Our view on fixed income (August)

We raise our stance on rates to Positive (from Cautious), reflecting our view that there is now an attractive asymmetry on long-term rates ahead of the expected slowdown in growth and inflation in H2. Long-term government bonds are also attractive from a portfolio construction’s point of view as they provide again diversification for the equity allocation.


Investment Grade

We favor from 0 to 10 years segments due to the steepness of the credit spread curve which fully offset the inverted U.S. Treasury yield curve. Absolute yields are still offering attractive long term entry point. Focus on high quality corporate bonds that have proven their robustness even if money market funds compete the entire credit spectrum.

High Yield


High yield bonds could come under pressure in this very uncertain environment. Recession fears, expectations of higher default rates and one of the most aggressive monetary policies are expected to weigh on this segment. The current valuation of U.S. high yield spreads implies modest default rates and the absence of inflation slippage, or a near-term recession.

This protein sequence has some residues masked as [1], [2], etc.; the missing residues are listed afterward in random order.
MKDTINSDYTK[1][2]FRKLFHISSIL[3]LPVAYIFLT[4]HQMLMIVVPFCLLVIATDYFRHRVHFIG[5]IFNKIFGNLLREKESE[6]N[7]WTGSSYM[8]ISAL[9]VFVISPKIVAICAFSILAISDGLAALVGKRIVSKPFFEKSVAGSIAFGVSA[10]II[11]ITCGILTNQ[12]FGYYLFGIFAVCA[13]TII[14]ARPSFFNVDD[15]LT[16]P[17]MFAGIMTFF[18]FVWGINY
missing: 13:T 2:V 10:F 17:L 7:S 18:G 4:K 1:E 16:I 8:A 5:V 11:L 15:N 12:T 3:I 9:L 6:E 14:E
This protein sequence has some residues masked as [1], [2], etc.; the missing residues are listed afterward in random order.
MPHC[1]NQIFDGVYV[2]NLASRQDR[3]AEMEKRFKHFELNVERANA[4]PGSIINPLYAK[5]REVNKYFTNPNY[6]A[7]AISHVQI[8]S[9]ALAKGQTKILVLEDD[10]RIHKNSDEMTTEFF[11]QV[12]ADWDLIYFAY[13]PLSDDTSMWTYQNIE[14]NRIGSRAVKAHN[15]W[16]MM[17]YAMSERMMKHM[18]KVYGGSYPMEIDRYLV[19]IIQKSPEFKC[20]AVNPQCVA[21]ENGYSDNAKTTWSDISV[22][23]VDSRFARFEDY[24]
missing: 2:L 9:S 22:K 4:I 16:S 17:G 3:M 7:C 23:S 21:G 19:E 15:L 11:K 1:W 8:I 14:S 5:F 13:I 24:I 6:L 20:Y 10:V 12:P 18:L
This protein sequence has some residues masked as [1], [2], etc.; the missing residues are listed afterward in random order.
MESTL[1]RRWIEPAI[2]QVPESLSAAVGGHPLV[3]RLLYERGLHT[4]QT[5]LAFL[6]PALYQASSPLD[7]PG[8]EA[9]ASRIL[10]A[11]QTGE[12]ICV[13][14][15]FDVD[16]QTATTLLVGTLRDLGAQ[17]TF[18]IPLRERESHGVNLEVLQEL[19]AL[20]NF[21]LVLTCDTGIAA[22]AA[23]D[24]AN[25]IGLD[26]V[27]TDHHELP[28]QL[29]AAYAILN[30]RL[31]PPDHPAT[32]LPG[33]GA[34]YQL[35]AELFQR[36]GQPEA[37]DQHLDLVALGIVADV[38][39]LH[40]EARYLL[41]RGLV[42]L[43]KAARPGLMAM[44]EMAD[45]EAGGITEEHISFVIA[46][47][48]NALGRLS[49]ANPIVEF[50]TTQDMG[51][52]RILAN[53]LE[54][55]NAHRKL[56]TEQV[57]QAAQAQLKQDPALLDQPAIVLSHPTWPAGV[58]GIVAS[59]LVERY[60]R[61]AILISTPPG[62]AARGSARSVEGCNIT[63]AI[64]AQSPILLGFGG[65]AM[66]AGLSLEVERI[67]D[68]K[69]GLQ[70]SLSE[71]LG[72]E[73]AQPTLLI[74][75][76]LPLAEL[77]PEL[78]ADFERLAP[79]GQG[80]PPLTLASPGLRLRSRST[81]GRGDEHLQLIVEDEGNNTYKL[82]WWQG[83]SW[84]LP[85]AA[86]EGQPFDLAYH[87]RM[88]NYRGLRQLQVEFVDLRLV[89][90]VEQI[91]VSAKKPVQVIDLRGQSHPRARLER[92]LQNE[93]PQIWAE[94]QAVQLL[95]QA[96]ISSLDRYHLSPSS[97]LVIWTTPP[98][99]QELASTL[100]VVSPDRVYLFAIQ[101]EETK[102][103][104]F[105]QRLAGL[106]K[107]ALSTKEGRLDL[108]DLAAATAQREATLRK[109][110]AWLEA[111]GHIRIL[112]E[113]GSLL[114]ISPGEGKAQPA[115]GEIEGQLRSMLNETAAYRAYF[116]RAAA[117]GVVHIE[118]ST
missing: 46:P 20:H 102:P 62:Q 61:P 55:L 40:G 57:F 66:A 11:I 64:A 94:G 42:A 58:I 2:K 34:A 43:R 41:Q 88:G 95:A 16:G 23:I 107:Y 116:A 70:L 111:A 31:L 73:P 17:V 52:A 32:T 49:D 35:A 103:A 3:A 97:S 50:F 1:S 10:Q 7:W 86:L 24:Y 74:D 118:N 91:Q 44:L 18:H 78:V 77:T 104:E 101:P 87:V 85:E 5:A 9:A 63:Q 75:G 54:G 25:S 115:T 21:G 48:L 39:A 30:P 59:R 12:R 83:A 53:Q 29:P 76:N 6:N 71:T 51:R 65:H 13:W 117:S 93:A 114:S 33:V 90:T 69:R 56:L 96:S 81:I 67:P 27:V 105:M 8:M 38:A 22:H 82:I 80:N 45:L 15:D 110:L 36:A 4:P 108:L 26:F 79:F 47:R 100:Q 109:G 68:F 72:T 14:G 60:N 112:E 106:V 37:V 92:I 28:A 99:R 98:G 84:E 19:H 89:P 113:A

Emerging market bonds have rallied impressively, outperforming investment grade US corporate bonds by more than 5% over the past six months. But rising idiosyncratic risks and the tight premium to investment grade bonds make us tactically cautious.

The Chart of the week

New Record High for US Money Market Funds' Assets Under Management!  


Source: Bloomberg, Bank of America

Inflows are revitalizing the fixed income asset class, with investments in Treasuries surging to a record $127 billion this year, on track for an annualized total of $206 billion. Additionally, US money market funds have experienced substantial inflows, propelling total aggregate assets to an unprecedented $5.5 trillion. The allure of elevated yields in fixed income, compared to recent years, coupled with growing concerns surrounding riskier assets, is notably favoring the fixed income asset class.